I've been reading a lot lately about kegerators, keezers, and long run beer dispensing researching options for my setup. (There are a lot of great discussions in this group.) I ran across this vendors explanation, with diagrams, and thought it worth sharing. I searched for the definitive thread on the subject so I could post it there, but in not finding one decided to create a new thread.
The link to the original page is: http://www.rapidswholesale.com/resources/beer_guide4.shtml
The vendor has many pages of product descriptions (beer pumps, trunk lines, glycol chillers, forced air systems) that are full of info for anyone considering these options. And no, I have no affiliation with this or any other vendor, I just find online catalogs such as this to be a great resource.
My conclusion: Glycol looks pretty doable and affordable (for runs over 25 feet) with the exception of that damn chiller - they are expensive. Home built/cobbled together chiller solutions might make the cost feasible. The forced air solution (for runs under 25 feet) is pretty affordable.
Happy reading. Cheers.
Long draw beer delivery systems are designed for high volume beer dispensing. Long draw systems rely on a walk-in cooler to store tapped kegs of beer, long beer lines of greater than 5 feet, and a means of keeping the beer cold between the walk-in and the dispensing point.
There are two common types of long draw systems:
Air shaft Requires two ducts, the first style carries fan forced cold air and the beer lines as they leave the walk-in cooler up to the beer tower. The second duct is for the return air flow back to the walk-in cooler. In the second style, the ducts are nested and the interior duct contains the multiple beer lines and fan forced cold air from the cooler to the tower. The exterior duct carries the outflow cold air back to the cooler. Either ducting method is insulated with ½ to 1 insulating foam tubes.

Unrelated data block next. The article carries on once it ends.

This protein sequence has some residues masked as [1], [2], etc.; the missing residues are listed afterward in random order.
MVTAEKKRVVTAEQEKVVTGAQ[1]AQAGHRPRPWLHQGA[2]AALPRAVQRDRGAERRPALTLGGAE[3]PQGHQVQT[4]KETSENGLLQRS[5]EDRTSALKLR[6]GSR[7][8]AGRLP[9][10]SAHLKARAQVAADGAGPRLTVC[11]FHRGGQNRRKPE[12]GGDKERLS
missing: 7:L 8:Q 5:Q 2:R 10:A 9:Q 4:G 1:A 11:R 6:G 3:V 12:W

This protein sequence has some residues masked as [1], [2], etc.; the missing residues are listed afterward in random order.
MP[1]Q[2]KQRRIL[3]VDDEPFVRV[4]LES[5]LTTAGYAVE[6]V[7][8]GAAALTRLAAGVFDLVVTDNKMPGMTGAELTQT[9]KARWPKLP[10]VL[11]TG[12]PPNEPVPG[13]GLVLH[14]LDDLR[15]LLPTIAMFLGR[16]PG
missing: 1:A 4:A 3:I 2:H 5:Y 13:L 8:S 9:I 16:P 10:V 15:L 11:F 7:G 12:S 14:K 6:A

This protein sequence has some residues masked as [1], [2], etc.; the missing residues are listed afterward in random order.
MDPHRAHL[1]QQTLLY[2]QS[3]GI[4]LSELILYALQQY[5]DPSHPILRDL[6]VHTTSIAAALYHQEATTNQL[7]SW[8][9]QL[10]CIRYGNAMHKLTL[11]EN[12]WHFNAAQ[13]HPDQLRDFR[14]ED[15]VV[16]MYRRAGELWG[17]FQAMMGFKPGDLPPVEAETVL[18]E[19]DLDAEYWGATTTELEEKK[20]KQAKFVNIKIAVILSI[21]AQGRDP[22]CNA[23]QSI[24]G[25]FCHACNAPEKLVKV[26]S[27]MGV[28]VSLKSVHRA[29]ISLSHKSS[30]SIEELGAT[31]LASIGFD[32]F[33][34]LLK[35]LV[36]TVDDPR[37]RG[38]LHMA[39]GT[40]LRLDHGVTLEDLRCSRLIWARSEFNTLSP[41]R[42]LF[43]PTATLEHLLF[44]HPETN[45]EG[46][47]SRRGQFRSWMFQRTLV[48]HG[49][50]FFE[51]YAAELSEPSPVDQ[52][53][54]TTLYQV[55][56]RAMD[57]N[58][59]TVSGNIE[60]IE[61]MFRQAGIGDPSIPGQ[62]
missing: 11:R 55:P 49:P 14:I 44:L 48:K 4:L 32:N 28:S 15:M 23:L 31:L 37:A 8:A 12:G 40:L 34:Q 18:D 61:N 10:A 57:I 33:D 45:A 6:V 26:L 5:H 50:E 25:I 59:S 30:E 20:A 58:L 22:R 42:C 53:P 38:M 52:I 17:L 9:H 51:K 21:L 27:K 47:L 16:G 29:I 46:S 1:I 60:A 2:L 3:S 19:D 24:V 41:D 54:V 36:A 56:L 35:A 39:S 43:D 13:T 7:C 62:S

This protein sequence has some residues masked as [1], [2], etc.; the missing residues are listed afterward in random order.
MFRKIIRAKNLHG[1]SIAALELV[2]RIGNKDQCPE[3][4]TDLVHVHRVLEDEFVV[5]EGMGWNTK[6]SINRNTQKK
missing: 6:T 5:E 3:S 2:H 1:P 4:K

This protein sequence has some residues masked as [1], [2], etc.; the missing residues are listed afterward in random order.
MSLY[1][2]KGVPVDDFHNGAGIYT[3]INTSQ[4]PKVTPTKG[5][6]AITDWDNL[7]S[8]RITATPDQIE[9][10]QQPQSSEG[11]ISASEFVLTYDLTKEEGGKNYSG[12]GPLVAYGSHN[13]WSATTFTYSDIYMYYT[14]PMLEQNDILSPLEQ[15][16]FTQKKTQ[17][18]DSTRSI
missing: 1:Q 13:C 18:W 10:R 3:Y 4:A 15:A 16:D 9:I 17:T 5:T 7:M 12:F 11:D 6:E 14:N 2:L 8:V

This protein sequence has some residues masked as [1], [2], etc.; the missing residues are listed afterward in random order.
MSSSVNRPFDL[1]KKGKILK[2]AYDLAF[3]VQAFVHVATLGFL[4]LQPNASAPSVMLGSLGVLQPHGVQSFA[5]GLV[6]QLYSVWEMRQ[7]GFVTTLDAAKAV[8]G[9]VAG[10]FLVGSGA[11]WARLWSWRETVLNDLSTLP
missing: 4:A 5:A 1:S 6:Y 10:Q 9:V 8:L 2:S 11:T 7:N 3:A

Air shaft systems are very easy to install and maintain, but are limited to run lengths of 25 feet or less. In addition, curves and bends in the run of the ducting must be kept to a minimum. Curves and bends cause turbulence in the cold air delivery and suffocate the air flow.
Glycol Chilled System Glycol is non-evaporating refrigeration liquid. Its properties allow it to achieve cold temperatures without freezing. In a glycol system the multiple beer lines are combined side by side with glycol lines which are in turn bundled inside of an insulating foam rubber tube. The assembly of lines and insulated tube is referred to as a trunk line (illustration C above). Each beer line must be in contact with one of the glycol lines. Because of this need for constant contact multiple glycol lines will be needed for trunk lines with more than six beer lines in them.
By chilling the liquid glycol and pumping it into lines that run alongside the beer lines, the beer is maintained within one degree of the temperature in the walk-in cooler. It is important to note that the glycol lines themselves cant chill the beer! They simply help maintain the temperature of the beer on its trip from the walk-in cooler to the faucet.